Alive Again

Theologian Karl Barth, after writing thousands of pages in his Church Dogmatic, arrived at this simple definition of God: “the One who loves.”

Not long ago I heard from a pastor friend who was battling with his fifteen-year-old daughter. He knew she was using birth control, and several nights she had not bothered to come home at all. The parents had tried various forms of punishment, to no avail. The daughter lied to them, deceived them, and found a way to turn the tables on them: “It’s your fault for being so strict!”

My friend told me, “I remember standing before the plate-glass window in my living room, staring out into the darkness, waiting for her to come home. I felt such rage. I wanted to be like the father of the Prodigal Son, yet I was furious with my daughter for the way she would manipulate us and twist the knife to hurt us. And of course, she was hurting herself more than anyone. I understood then the passages in the prophets expressing God’s anger. The people knew how to wound him, and God cried out in pain.

“And yet I must tell you, when my daughter came home that night, or rather the next morning, I wanted nothing in the world so much as to take her in my arms, to love her, to tell her I wanted the best for her. I was a helpless, lovesick father.”

Now, when I think about God, I hold up that image of the lovesick father, which is miles away from the stern monarch I used to envision. I think of my friend standing in front of the plate-glass window gazing achingly into the darkness. I think of Jesus’ depiction of the Waiting Father, heartsick, abused, yet wanting above all else to forgive and begin anew, to announce with joy, “This my son was dead, and is alive again; he was lost, and is found.”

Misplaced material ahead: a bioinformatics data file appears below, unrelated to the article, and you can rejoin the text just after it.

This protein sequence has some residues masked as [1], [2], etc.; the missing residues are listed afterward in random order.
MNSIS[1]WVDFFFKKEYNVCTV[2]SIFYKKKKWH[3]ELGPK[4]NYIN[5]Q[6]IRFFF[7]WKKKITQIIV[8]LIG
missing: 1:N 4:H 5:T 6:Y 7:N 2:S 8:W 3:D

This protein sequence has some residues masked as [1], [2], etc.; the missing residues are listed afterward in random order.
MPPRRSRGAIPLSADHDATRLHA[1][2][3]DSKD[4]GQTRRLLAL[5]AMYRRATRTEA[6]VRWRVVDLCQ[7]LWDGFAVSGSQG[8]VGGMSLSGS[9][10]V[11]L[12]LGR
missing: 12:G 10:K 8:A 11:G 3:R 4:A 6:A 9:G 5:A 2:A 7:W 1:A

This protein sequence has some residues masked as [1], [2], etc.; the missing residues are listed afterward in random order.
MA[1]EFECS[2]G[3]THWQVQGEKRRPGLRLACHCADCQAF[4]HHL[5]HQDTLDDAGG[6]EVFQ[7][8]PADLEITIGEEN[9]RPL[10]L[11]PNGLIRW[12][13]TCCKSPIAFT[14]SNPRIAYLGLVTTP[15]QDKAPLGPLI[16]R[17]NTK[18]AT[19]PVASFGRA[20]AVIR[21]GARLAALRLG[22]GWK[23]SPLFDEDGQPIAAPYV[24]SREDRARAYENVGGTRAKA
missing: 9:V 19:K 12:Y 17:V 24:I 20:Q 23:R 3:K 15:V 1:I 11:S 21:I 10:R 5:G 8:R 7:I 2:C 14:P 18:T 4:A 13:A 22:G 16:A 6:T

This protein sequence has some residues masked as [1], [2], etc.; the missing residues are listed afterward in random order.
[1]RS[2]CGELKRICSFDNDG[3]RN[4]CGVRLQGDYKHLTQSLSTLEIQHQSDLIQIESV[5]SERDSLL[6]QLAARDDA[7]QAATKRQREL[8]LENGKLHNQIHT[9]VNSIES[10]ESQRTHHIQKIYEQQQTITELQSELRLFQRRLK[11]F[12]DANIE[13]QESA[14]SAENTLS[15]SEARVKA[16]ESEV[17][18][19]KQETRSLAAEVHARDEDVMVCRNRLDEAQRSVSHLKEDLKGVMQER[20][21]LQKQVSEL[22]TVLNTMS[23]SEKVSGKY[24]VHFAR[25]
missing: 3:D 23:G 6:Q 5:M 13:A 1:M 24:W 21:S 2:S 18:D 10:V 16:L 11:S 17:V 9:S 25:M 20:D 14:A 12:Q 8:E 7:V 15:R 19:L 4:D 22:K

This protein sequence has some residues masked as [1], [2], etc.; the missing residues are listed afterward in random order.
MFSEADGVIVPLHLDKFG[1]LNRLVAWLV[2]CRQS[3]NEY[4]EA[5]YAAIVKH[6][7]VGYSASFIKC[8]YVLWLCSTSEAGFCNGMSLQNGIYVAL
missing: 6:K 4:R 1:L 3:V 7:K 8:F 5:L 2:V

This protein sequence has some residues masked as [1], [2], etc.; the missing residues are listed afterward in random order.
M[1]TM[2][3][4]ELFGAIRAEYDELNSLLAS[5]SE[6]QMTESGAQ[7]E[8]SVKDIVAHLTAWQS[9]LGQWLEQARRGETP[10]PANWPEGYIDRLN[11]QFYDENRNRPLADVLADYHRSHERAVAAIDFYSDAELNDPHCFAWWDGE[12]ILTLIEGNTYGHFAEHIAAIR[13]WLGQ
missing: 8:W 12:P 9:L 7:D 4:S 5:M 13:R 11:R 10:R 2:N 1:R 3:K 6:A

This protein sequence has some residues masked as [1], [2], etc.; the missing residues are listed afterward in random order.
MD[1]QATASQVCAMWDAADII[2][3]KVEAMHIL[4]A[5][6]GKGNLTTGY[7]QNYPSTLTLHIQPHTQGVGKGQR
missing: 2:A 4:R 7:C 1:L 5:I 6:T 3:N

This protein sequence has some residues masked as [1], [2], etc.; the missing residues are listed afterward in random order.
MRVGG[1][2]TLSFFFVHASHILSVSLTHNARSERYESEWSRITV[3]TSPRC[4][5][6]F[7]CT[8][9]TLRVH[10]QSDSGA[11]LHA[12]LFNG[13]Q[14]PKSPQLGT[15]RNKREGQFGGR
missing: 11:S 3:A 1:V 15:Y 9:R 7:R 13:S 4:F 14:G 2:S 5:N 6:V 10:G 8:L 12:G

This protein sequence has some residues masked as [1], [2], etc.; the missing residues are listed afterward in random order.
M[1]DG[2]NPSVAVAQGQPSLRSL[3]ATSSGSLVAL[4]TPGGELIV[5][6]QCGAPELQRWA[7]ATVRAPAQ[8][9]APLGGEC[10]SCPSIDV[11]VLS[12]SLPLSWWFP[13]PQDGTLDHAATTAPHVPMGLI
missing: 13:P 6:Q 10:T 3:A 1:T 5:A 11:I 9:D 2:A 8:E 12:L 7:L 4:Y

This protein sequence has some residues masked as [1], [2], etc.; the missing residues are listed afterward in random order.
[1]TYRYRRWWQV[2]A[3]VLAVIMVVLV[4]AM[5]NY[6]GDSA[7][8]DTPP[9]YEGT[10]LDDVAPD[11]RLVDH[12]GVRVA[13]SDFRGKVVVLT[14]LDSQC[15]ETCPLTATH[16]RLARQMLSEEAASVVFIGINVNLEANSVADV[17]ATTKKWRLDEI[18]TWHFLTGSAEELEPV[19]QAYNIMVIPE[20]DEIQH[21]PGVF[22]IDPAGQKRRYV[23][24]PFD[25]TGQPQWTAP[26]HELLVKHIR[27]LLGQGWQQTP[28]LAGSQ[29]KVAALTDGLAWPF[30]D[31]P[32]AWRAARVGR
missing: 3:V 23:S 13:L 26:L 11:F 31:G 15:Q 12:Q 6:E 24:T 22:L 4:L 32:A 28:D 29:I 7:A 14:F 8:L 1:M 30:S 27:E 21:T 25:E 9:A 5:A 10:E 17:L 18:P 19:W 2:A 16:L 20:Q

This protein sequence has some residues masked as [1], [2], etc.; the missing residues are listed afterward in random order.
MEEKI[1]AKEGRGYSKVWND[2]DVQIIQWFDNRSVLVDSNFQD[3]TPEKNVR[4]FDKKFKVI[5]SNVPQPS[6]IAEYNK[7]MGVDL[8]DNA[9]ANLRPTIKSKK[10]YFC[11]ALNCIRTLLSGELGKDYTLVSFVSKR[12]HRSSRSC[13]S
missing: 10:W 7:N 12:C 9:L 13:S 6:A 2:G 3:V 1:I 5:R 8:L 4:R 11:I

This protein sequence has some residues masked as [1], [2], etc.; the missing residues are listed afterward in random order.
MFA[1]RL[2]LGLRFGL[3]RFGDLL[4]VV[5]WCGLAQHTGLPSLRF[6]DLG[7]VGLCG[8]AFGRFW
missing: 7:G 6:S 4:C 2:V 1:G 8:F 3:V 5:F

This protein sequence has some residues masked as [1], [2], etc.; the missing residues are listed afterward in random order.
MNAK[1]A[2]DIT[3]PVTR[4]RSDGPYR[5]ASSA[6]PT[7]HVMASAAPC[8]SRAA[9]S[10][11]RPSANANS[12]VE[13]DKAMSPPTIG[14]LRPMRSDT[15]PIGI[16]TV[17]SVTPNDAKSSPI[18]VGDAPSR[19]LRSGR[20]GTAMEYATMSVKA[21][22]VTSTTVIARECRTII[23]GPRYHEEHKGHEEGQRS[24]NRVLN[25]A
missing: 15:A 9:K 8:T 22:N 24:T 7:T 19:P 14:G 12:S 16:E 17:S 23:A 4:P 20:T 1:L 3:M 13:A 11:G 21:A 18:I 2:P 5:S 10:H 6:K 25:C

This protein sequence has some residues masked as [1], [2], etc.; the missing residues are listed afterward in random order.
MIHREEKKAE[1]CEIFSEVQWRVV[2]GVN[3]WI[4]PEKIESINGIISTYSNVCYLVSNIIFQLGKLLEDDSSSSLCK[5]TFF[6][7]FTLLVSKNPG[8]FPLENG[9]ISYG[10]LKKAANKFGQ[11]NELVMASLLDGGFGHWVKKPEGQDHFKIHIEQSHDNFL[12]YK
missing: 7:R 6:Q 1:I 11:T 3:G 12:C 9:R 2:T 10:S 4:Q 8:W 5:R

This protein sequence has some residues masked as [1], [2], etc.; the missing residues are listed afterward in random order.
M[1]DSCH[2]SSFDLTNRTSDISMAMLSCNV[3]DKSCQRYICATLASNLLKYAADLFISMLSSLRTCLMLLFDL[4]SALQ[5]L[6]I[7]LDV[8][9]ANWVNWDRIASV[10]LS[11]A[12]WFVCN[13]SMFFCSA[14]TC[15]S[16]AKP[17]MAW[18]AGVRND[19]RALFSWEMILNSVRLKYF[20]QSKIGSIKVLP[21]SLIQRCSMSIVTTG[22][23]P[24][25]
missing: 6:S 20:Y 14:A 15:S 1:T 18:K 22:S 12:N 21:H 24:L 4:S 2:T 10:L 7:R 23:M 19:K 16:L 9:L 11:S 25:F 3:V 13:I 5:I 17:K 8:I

Mozart’s Requiem contains a wonderful line that has become my prayer, one I pray with increasing confidence: “Remember, merciful Jesus, That I am the cause of your journey.” I think he remembers. (Philip Yancey,  What’s So Amazing About Grace?, Zondervan, 1997, pp. 55-56)

PRODIGAL SON by Bob Kessel after Rembrandt

Leave a Reply

Fill in your details below or click an icon to log in:

WordPress.com Logo

You are commenting using your WordPress.com account. Log Out / Change )

Twitter picture

You are commenting using your Twitter account. Log Out / Change )

Facebook photo

You are commenting using your Facebook account. Log Out / Change )

Google+ photo

You are commenting using your Google+ account. Log Out / Change )

Connecting to %s